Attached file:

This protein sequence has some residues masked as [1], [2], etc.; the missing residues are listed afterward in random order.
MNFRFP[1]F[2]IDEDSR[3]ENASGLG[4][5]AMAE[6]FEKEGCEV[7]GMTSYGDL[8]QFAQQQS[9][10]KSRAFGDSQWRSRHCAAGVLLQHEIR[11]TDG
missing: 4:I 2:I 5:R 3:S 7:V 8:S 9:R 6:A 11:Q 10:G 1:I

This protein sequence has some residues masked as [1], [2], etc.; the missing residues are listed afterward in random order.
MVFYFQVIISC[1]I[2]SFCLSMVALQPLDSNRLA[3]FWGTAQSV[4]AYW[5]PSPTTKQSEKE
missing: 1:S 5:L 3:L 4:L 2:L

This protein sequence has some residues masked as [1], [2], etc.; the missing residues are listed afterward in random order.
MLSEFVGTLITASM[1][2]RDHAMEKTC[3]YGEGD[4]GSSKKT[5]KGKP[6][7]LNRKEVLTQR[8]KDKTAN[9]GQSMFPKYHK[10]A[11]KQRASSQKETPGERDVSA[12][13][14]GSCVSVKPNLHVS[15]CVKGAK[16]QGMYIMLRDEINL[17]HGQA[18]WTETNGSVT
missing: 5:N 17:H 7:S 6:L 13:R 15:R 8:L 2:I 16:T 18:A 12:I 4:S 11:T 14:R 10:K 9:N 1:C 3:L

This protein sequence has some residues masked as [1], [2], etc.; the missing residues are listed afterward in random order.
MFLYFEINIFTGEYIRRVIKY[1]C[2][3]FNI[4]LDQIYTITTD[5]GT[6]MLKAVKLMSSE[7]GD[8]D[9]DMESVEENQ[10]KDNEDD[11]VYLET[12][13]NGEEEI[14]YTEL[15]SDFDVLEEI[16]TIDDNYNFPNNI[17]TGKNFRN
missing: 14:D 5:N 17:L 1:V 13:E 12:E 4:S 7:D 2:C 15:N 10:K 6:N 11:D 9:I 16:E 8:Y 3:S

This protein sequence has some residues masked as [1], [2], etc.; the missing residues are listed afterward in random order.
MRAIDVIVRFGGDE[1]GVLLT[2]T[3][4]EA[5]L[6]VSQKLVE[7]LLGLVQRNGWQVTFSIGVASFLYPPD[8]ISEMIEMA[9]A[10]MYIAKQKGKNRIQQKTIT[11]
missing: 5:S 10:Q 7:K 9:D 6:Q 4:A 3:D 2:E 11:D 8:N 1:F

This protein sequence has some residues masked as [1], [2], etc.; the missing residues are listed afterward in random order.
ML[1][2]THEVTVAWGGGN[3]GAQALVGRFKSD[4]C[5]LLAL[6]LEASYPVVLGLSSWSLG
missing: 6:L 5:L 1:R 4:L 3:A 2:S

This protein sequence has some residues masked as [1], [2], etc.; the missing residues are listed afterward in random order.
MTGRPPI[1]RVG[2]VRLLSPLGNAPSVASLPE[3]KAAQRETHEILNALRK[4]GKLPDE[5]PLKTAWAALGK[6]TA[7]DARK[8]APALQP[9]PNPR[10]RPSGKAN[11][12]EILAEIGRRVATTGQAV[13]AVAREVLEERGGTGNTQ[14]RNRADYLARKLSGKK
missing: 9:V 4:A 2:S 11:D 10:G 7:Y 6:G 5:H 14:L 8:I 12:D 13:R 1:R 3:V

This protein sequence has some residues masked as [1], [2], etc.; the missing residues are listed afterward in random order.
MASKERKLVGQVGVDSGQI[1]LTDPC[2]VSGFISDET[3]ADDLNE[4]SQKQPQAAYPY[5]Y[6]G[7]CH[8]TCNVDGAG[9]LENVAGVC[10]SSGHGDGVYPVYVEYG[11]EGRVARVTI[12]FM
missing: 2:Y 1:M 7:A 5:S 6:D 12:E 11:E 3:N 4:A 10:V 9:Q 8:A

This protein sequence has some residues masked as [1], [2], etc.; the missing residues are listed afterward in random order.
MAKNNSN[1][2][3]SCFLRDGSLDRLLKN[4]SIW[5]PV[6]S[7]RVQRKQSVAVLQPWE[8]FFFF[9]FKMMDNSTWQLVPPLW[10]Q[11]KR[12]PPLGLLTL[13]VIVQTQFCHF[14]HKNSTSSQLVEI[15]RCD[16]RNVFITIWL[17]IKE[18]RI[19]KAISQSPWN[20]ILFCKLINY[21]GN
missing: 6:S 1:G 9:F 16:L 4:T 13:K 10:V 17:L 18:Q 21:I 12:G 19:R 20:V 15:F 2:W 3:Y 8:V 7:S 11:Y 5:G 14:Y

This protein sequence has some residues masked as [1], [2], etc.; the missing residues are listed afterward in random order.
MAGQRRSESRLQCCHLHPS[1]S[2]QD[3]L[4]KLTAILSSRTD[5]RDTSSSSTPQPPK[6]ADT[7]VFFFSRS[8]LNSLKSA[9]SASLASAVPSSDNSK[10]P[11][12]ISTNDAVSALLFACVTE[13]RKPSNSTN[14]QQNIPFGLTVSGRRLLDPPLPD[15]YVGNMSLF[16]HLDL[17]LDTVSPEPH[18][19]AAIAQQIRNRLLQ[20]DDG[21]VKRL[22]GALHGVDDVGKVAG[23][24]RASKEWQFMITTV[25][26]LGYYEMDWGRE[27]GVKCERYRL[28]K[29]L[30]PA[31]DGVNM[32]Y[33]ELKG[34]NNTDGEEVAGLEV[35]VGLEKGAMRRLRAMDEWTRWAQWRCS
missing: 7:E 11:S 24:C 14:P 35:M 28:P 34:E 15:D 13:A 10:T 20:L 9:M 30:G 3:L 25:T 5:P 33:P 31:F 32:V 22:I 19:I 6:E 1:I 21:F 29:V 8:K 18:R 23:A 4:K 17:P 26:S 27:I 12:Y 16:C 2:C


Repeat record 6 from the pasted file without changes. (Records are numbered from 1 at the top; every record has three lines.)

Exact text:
This protein sequence has some residues masked as [1], [2], etc.; the missing residues are listed afterward in random order.
ML[1][2]THEVTVAWGGGN[3]GAQALVGRFKSD[4]C[5]LLAL[6]LEASYPVVLGLSSWSLG
missing: 6:L 5:L 1:R 4:L 3:A 2:S